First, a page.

The laboratory leadership and frontline personnel facilitated a 2-day hoshin kanri goal-setting and cultural change event to set overarching aims for the LQIP. One of the 3 anatomic pathology goals was the overall improvement of clinical service quality, the goal from which the accessioning and tissue gross examination kaizens (see below) emerged.


The core activities of the LQIP involved the implementation of kaizens, or rapid improvement events (RIEs). In the Lean model of work, less than optimal quality is attributed to failures in work activities, connections, and/or pathways. During the RIEs, work activities and their associated connections and pathways were directly observed by 1 or more nonparticipant observers, who identified near-miss errors in real time. The Lean A3 method was used during the kaizens to document error/current condition, root cause analysis, ideal state, and action plan. In addition to the Lean method of third-party observation, process mapping and timing evaluation were used to document the current condition. One or more participant observers were also recruited to report near-miss events, because the frontline staff usually has a greater familiarity and recognition of these events. Also, a blame-free atmosphere was promoted to encourage the staff to report near-miss events that may have been overlooked by the observation process.

Quality Improvement Changes

Methods to lower the frequency of process-dependent failure generally involve redesign of work pathways and the physical components of work connections or hand-offs. Methods to lower the frequency of operator failure generally involve targeting breakdown points in work activities; a combination of workflow redesign and education or training may lower the frequency of failures in skill and knowledge-based tasks.

After A3 action plans were devised during the kaizen, changes that could be made immediately were implemented. Those that could not be immediately implemented were initiated, with follow-up and completion over the ensuing several weeks.

Post-LQIP Near-Miss Measurement

Two of the authors (M.L.S. and T.W.) used a nonparticipant direct observation method to measure the frequency of near-miss errors in the accessioning area and gross examination room 15 months after the hoshin kanri. The near-miss events were classified as operator- or process-dependent. In addition, the A3 documents generated during the kaizens were reviewed to determine the root causes of error that were targeted by the subsequent quality improvement changes in the accessioning and gross examination room areas. Each A3 was classified as targeting a specific component(s) of work (ie, activity, pathway, and/or connection) to determine the relationship between error type (ie, operator or process) and improvement after implementation.

Data Analysis

The pre-LQIP implementation error proportion was previously reported.3 The pre- and post-LQIP implementation near-miss event proportions were calculated as follows: (number of near-miss events/hours of observation)/(total number of specimens accessioned/hours of observation). Thus, the near-miss event proportions represented number of near-miss events per specimen. Pre- and post-LQIP near-miss proportions were compared using the differences-between-proportions test. Statistical significance was assumed at a P value of less than or equal to .05.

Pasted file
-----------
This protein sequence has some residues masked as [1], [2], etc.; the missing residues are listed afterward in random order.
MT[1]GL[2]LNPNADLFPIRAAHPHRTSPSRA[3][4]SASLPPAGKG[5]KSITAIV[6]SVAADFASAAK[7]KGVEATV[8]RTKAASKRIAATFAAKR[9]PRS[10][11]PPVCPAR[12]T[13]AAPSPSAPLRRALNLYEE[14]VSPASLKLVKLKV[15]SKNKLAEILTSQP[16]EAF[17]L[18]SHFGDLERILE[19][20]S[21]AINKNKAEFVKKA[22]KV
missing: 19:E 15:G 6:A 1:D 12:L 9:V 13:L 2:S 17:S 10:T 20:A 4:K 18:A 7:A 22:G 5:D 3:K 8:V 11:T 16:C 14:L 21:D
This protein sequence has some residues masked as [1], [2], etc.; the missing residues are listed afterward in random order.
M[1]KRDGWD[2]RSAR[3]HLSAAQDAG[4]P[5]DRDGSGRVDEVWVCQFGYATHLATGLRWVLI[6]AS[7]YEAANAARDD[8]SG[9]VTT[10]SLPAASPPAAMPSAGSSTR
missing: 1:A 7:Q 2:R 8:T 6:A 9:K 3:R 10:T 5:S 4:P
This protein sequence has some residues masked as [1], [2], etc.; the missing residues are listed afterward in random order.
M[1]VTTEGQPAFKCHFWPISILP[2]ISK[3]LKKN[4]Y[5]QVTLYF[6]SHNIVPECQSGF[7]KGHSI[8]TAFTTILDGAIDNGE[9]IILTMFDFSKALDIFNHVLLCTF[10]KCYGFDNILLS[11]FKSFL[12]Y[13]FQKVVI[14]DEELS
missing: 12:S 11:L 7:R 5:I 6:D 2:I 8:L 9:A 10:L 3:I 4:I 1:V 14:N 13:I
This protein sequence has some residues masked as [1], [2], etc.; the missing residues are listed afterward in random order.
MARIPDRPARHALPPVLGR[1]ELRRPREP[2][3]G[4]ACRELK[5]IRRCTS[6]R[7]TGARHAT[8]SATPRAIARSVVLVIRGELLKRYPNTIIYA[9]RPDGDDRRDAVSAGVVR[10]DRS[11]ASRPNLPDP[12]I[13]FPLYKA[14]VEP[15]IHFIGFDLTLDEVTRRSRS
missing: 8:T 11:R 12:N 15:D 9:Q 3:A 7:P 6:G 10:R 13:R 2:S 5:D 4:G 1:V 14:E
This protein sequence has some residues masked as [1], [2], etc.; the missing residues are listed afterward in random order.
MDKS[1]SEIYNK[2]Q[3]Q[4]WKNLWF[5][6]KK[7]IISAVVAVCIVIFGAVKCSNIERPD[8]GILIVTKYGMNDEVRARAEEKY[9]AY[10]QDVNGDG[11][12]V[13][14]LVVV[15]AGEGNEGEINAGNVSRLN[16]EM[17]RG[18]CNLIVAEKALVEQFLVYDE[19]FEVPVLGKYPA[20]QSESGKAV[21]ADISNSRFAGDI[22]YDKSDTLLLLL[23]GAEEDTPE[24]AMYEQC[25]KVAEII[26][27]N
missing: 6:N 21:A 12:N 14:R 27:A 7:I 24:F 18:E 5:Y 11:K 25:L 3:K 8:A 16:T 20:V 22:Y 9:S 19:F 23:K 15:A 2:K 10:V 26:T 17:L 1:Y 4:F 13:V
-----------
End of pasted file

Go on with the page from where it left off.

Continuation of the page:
The LQIP produced 164 individual A3 documents, with 29 devoted to the accessioning and gross examining area of the laboratory. Examples of some of the individual A3 documents and the components of work affected are shown in Table 1.

The A3 root cause analyses showed that specimen flow and batching were major contributors to process-dependent near-miss events and were a primary target for improvement. One A3 problem solution involved major alterations to specimen flow to move from batching to a single-piece-flow model that incorporated aspects of a pull system and leveled out the work load.

Figure 2 and Figure 3 show a process map of specimen flow pre- and post-LQIP, respectively. A schematic representation of the pull system we developed is shown in Figure 4.

Table 2 shows the number of pre- and post-LQIP process-dependent, operator-dependent, and total near-miss events per specimen. All specimens during the post-LQIP observation and measurement had at least 1 near-miss event associated with it. Statistically significant differences in pre- and post-LQIP proportions were found for total near-miss events (P < .002) and process-dependent near-miss events (P < .001), but not for operator-dependent near-miss events.


Our LQIP was successful in dramatically decreasing the frequency of process-dependent near-miss events in the accessioning and gross examining area of the laboratory, though the frequency of operator-dependent near-miss events did not significantly improve.

View this table:
Table 1
Figure 2

Current condition of accessioning, specimen set-up, and gross examination. Plan view of the work area. Batches of specimens are dropped off through a window or door (1). Specimens and requisition forms are separated from each other and stacked on the counter (2). Requisitions are taken into a clean area and accessioned into the laboratory information system (3). Requisitions are then re-paired with the specimens on the counter (4). Cassettes are made for each case on a separate counter (5). Cassettes are placed on top of the paperwork for each case (6). Tray of case ready for gross examination is delivered to biopsy (7) or big specimen (8) gross examination area. The biopsy specimen is examined, data are dictated, and the specimen is submitted into a cassette (9).